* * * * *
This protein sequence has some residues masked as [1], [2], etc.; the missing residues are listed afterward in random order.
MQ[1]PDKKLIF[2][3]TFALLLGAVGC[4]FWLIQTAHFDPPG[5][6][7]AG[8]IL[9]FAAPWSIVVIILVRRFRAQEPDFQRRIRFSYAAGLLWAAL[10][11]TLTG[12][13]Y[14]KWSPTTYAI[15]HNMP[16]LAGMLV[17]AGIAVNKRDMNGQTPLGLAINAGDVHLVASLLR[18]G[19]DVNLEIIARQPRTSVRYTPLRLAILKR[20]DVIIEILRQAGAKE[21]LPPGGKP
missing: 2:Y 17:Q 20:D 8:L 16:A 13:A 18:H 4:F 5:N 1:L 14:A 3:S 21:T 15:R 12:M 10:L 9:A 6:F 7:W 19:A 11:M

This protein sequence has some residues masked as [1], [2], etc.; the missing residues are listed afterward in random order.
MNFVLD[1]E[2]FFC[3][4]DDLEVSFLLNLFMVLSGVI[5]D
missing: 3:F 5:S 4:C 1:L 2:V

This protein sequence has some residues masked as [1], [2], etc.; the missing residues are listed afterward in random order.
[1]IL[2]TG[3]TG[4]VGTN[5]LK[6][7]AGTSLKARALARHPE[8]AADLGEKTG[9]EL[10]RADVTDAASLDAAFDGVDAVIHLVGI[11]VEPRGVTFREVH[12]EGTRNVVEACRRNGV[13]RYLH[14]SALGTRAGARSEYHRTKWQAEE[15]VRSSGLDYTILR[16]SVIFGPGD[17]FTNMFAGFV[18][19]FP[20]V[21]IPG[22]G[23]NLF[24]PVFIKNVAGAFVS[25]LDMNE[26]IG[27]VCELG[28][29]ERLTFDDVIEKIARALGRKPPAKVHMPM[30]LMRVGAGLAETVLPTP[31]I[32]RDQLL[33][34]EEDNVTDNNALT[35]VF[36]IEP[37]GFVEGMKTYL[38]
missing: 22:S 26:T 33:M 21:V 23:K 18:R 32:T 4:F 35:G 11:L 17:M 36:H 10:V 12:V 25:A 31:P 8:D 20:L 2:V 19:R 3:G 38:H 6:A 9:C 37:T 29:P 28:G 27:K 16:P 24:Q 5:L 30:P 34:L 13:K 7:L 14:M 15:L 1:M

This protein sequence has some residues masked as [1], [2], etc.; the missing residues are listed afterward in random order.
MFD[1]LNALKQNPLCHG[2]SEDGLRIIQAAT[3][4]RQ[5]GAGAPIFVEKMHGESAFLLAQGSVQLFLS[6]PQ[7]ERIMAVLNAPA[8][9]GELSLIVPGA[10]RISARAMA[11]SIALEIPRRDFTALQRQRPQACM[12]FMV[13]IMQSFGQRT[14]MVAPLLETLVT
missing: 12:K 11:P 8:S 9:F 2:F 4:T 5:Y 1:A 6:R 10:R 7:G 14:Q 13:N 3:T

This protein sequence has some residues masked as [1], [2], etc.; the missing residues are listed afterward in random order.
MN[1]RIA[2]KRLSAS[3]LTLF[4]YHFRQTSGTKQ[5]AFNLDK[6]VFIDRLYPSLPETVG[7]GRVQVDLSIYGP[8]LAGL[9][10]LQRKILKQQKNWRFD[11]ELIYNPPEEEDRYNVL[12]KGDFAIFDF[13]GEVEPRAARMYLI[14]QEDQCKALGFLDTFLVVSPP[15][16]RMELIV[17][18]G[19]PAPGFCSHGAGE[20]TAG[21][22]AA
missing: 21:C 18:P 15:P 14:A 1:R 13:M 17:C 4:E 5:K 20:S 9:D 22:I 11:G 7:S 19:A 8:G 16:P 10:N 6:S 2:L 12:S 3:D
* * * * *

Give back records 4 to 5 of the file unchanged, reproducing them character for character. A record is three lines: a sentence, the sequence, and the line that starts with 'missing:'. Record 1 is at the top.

This protein sequence has some residues masked as [1], [2], etc.; the missing residues are listed afterward in random order.
MFD[1]LNALKQNPLCHG[2]SEDGLRIIQAAT[3][4]RQ[5]GAGAPIFVEKMHGESAFLLAQGSVQLFLS[6]PQ[7]ERIMAVLNAPA[8][9]GELSLIVPGA[10]RISARAMA[11]SIALEIPRRDFTALQRQRPQACM[12]FMV[13]IMQSFGQRT[14]MVAPLLETLVT
missing: 12:K 11:P 8:S 9:F 2:F 4:T 5:Y 1:A 6:R 10:R 7:G 14:Q 13:N 3:T

This protein sequence has some residues masked as [1], [2], etc.; the missing residues are listed afterward in random order.
MN[1]RIA[2]KRLSAS[3]LTLF[4]YHFRQTSGTKQ[5]AFNLDK[6]VFIDRLYPSLPETVG[7]GRVQVDLSIYGP[8]LAGL[9][10]LQRKILKQQKNWRFD[11]ELIYNPPEEEDRYNVL[12]KGDFAIFDF[13]GEVEPRAARMYLI[14]QEDQCKALGFLDTFLVVSPP[15][16]RMELIV[17][18]G[19]PAPGFCSHGAGE[20]TAG[21][22]AA
missing: 21:C 18:P 15:P 14:A 1:R 13:M 17:C 4:E 5:K 20:S 9:D 22:I 11:G 7:S 19:A 8:G 16:P 10:N 6:S 2:L 12:S 3:D